Submitted by Grace on September 22, 2016 - 5:21pm
After a summer full of great reads, we're now firmly into the fall book prize and festival season. But it just doesn't feel like fall until our favourite outdoor festival kicks things off with bbq'd corn, tiny donuts, and of course, dozens and dozens of our favourite authors! That's right — it's The Word on the Street! This Sunday, September 25, readers across the GTA will gather at the Harbourfront Centre in Toronto to listen to and talk with authors, participate in exciting programming for guests of all ages, shop directly from book and magazine publishers, and more.
Submitted by Grace on September 21, 2016 - 10:02am
We're now firmly in literary prize season, and the lists are coming thick and fast. The second of the three big annual fiction lists was announced today by the Writers' Trust of Canada — the venerable Rogers Writers' Trust Fiction Prize shortlist consists of five titles selected by jurors Lauren B. Davis, Trevor Ferguson, and Pasha Malla.
It's an interesting and somewhat surprising list, leaving off a few titles that have thus-far proved to be 2016 favourites, including Madeleine Thein's Man Booker Prize-nominated Do Not Say We Have Nothing, Zoe Whittall's timely and powerful The Best Kind of People, and Mona Awad's Amazon First Novel Award winner, 13 Ways of Looking at Fat Girl.
Submitted by kevin on September 20, 2016 - 9:42pm
by Susan Hughes
I’m delighted to be starting off my kid lit blog this season with a fun chat with five authors of exciting hot-off-the-press children’s books, including a picture book, a chapter book, a middle grade book, a nonfiction book, and a YA novel. Welcome to Olive Senior (Boonoonoonous Hair, Tradewind Books), Victoria Allenby (Timo’s Garden, Pajama Press), Sara Cassidy (A Boy Named Queen, Groundwood Books), Rona Arato (The Ship to Nowhere: On Board the Exodus, Orca), and Natasha Deen (Across the Floor, Orca).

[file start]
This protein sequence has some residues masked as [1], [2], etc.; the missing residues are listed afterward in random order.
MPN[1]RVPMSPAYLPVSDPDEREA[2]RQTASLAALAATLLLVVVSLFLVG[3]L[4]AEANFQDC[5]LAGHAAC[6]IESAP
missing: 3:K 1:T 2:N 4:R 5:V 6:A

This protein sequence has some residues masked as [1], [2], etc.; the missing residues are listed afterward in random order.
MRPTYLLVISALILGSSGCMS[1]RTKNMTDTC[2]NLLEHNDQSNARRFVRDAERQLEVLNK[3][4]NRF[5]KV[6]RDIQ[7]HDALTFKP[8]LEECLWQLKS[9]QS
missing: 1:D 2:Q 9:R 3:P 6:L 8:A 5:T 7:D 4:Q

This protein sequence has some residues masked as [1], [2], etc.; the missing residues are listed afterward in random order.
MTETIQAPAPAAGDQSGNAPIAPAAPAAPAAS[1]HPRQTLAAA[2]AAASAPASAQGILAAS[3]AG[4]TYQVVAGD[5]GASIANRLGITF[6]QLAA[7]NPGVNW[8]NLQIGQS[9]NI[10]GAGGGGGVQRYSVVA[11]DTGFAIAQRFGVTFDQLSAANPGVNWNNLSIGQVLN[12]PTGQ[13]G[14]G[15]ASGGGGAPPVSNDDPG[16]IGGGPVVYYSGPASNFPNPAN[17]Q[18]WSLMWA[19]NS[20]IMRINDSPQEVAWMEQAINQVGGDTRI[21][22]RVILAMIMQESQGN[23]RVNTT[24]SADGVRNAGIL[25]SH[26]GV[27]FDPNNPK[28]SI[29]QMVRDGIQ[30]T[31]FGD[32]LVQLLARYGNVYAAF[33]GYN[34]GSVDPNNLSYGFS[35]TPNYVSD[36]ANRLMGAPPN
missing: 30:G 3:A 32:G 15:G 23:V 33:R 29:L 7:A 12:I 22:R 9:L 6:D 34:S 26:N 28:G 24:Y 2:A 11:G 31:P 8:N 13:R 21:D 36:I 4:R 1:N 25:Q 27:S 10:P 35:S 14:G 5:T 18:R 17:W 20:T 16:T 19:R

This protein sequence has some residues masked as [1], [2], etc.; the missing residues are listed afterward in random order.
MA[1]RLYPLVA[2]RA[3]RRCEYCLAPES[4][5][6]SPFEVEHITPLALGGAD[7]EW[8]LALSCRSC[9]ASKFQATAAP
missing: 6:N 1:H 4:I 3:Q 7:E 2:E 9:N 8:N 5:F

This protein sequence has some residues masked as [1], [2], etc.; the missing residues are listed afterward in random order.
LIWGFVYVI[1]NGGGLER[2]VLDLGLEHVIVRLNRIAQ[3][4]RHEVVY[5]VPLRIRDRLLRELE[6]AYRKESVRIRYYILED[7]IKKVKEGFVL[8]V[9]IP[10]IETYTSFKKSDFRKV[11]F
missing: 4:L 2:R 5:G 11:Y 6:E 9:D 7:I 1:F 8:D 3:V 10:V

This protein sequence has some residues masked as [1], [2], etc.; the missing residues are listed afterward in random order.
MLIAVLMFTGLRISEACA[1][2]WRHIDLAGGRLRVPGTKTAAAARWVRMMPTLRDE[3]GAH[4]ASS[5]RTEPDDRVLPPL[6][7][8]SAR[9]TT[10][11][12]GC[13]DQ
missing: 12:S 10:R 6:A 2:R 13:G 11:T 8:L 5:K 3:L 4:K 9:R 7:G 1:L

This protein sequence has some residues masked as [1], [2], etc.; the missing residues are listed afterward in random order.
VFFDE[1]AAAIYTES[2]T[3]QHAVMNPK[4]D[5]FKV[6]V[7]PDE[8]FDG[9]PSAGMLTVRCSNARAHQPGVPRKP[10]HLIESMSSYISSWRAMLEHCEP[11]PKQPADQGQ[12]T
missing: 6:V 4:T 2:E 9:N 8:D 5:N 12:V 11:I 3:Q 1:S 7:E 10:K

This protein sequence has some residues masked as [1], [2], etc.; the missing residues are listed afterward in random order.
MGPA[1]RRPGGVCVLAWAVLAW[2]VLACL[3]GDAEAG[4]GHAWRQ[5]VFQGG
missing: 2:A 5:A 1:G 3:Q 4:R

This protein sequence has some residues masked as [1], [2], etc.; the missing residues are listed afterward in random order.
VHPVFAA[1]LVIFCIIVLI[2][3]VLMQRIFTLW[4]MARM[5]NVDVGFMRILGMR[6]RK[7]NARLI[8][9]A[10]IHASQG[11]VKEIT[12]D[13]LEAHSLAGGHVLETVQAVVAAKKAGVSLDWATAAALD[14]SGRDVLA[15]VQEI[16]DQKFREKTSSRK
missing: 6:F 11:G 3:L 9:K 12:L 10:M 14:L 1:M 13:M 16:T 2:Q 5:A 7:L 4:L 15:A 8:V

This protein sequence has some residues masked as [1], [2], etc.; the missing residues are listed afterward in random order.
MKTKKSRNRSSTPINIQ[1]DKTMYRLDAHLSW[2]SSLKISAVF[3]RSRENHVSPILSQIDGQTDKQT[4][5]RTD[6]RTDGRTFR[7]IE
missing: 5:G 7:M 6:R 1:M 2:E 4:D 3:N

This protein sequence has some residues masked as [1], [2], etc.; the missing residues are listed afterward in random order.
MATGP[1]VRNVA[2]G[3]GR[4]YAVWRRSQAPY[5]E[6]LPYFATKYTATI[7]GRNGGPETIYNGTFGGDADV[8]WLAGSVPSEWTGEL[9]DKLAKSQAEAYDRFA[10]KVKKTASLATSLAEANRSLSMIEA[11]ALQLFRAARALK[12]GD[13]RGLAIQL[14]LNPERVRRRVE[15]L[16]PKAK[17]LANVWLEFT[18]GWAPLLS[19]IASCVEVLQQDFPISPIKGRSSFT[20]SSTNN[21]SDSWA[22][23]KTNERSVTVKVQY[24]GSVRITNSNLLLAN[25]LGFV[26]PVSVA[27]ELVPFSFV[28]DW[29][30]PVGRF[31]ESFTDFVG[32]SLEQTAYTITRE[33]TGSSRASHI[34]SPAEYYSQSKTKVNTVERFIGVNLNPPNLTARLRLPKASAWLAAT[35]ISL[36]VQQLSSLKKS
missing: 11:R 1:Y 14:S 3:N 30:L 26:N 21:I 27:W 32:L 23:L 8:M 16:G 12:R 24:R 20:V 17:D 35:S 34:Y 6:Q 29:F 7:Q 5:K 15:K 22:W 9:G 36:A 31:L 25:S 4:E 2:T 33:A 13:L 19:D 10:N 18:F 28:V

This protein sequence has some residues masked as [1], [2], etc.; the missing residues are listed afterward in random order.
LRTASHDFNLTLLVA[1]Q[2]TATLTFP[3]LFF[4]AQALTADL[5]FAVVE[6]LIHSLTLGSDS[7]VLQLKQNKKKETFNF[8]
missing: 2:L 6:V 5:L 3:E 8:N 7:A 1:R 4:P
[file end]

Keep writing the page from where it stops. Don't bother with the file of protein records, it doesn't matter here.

Submitted by Grace on September 20, 2016 - 1:20pm
It's nearly time to gather at the Harbourfront Centre in Toronto and celebrate Canada's amazing writing culture! The Word on the Street is this Sunday, September 25, and will feature book and magazine publishers, food tents and trucks, literary-themed organizations and stores, dozens and dozens of readings and panel discussions by authors, and programming for kids and teens. We've had the chance to talk to several of the festival authors, and today we speak with Mayank Bhatt, author of Belief (Mawenzi House), a complex and timely family story.
Submitted by Grace on September 20, 2016 - 11:23am
Though it has flown somewhat under the radar, the nine-year-old Cundill Prize in Historical Literature has quietly been establishing itself as one of the leading literary prizes in the country. It's the most lucrative international award for a non-fiction book in the world, with a staggering $75,000 (US) grand prize, in addition to two Recognition of Excellence prizes of $10,000 (US) each. The prize was established by McGill alumnus F. Peter Cundill, who passed away in January 2011, and is awarded annually to an individual who has published a book that has made a profound literary, social, and academic impact in the area of history.
Submitted by Grace on September 19, 2016 - 5:25pm
Submitted by Grace on September 19, 2016 - 2:41pm